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  • Like a "Helpless Animal" (D 41)? Like a Cautious Woman:Joyce's "Eveline," Immigration, and the Zwi Migdal in Argentina in the Early 1900s
  • Laura Barberan Reinares (bio)

In his 1972 essay "Molly's Masterstroke," Hugh Kenner challenges the "conventional and superficial" readings of "Eveline" that suggest this (anti)heroine remains paralyzed in the end, unable to embrace a promising future with Frank in Buenos Aires.1 Katherine Mullin, for her part, presents compelling evidence on the discourses of white-slave trafficking circulating in Europe around the time Joyce was writing and revising "Eveline" for publication.2 In this note, I will provide further key facts supporting Kenner's and Mullin's reading of the story, since a historical look at the circumstances of Frank's tales further reinforces questions about the sailor's honesty.

"Eveline" was first published in The Irish Homestead on 10 September 1904. One month later, on 8 October, Joyce moved to Pola for a brief period and later to Trieste, where he began his permanent exile. By that time, heavy immigration from Europe to Argentina had already started; as H. S. Ferns observes, "in the early 1820's, Argentina excited interest as a new Eldorado in Liverpool and London, and attracted both people and capital."3 Between 1830 and 1930, sporadic waves of Irish immigrants reached Argentinean coasts in search of a better future, tempted by the "spectacularly rapid economic and cultural development" happening during those years.4 These groups, however, constituted a noticeable minority when compared to the influx from other nations such as Spain, Italy, France, and Germany (to a lesser degree). By 1914, "around one-third of the country's population was foreign-born, and around 80 percent of the population comprised immigrants and those descended from immigrants since 1850," with Italians and Spaniards encompassing the greatest slice of the foreign community.5 Thomas F. McGann explains that, in fact, "one-half of the total of economically active people in the country in 1914 were foreigners."6 As Sidney Feshbach suggests in his response to Kenner's argument, it sounds credible that Frank could have attempted a new life in Buenos Aires,7 but a deeper look at the historical context raises questions about the successful picture he paints of himself and thus [End Page 529] about his intentions.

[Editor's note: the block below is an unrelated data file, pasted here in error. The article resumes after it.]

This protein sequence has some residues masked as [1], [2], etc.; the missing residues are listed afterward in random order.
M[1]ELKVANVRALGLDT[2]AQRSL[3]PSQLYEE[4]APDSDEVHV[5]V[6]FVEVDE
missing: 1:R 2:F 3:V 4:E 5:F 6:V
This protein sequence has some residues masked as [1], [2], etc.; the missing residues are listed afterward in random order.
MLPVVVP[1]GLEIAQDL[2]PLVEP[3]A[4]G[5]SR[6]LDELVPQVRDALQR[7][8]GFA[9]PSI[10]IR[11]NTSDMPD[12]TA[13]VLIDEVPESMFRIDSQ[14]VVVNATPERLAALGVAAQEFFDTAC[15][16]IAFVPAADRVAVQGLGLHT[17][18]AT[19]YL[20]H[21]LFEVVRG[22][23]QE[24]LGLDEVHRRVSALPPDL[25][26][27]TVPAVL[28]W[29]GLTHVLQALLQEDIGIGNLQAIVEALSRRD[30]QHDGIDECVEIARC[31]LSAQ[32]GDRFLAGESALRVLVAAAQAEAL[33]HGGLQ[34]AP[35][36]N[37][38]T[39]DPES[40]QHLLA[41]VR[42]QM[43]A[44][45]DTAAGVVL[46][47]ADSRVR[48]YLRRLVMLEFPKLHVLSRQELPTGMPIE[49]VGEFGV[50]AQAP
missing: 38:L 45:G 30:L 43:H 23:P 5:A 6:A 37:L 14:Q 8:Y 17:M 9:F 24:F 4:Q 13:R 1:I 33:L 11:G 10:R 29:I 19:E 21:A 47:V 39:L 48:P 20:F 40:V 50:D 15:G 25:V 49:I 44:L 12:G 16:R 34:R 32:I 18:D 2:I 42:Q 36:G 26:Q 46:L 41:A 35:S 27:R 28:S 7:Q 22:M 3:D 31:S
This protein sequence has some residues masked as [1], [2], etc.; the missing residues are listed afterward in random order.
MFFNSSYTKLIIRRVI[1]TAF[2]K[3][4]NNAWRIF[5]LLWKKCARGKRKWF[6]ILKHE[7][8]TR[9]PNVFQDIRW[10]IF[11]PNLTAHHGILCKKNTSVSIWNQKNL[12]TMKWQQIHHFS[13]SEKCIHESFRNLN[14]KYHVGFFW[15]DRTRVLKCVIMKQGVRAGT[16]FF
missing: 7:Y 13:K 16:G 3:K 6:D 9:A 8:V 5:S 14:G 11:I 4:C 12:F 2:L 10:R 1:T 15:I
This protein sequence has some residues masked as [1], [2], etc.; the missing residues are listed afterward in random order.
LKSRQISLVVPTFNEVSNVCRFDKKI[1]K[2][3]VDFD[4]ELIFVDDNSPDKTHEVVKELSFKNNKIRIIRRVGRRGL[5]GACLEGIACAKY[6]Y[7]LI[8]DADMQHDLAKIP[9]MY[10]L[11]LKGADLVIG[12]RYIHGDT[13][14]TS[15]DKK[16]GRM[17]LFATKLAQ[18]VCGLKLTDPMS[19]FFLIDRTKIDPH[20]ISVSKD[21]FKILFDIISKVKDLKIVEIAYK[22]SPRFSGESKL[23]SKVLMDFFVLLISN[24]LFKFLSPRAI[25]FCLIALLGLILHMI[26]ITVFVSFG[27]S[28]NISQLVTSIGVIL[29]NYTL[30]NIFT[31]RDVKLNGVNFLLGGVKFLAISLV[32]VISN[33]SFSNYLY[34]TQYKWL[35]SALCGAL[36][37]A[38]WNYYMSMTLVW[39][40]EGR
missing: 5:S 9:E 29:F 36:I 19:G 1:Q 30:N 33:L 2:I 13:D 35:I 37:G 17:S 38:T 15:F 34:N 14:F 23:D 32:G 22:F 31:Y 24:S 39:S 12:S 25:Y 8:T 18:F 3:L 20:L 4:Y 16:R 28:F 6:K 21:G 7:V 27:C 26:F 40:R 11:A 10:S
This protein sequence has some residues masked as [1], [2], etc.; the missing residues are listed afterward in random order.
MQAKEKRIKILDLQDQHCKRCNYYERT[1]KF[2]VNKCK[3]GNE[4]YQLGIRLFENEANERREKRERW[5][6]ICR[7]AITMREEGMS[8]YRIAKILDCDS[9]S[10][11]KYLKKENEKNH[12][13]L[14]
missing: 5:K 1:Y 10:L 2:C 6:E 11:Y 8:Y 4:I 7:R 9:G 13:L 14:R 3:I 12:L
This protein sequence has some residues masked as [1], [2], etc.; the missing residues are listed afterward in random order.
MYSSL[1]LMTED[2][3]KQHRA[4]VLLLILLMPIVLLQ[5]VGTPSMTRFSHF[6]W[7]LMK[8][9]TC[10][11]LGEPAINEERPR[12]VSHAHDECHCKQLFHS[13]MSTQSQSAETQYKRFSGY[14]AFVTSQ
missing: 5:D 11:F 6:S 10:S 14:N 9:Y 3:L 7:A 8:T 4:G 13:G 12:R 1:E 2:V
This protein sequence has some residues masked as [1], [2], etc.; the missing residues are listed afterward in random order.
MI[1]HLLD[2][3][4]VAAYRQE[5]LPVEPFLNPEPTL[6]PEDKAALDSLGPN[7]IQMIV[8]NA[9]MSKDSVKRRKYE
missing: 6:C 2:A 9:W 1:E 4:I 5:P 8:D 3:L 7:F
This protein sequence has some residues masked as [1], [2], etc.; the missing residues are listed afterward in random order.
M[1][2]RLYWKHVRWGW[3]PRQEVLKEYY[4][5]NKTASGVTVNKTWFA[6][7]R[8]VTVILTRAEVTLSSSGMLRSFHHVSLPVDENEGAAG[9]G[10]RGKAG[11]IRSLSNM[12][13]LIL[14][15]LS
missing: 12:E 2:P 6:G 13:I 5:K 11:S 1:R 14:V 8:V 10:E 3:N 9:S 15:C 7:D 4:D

The most obvious of Frank's fabrications lies in the seductive "stories of the terrible Patagonians" he tells the young girl (D 39). A quick look at any Argentinean history book can confirm 1) that the Patagonians had long been wiped out by the time Frank traveled around the world, and 2) that they were not nearly as "terrible" as Frank portrays them. Don Gifford notes that "[i]n late Victorian times little was known of [the Patagonians] except that they were said to be the tallest of human races," while he further observes that "[l]egend took over from there and created a race of near monsters."8 In reality, Jonathan C. Brown explains, the native Patagonians were "quite small . . . families or clans" of hunters who "moved mainly on foot and set camps based on the seasons and hunting opportunities"; their "tools were simple, usually bone and stone weapons and scrapers, products of their Stone Age existence."9 When the Spaniards arrived in the sixteenth century, the conquistadores set in motion a systematic crusade of annihilation against the native aborigines in Argentina, which was relatively easy to accomplish because the tribes were scattered around the territory and never managed to constitute strong empires such as the Incas in Peru or the Aztecs and Mayans in Mexico. This near genocide continued for centuries until General Julio A. Roca's infamous "Conquest of the Desert" in 1879, where he completed "the end of indigenous resistance [by extermination]" and, therefore, the "southern Pampas and Patagonia became open for settlement," according to Brown (287). Unlike most of the rest of South America, Argentina had very few of its native inhabitants left by 1879.10 From a historical standpoint, then, the "terrible Patagonians" Frank describes to Eveline were clearly a myth, while one can speculate that the author possibly knew that the monstrous Patagonians only existed in...


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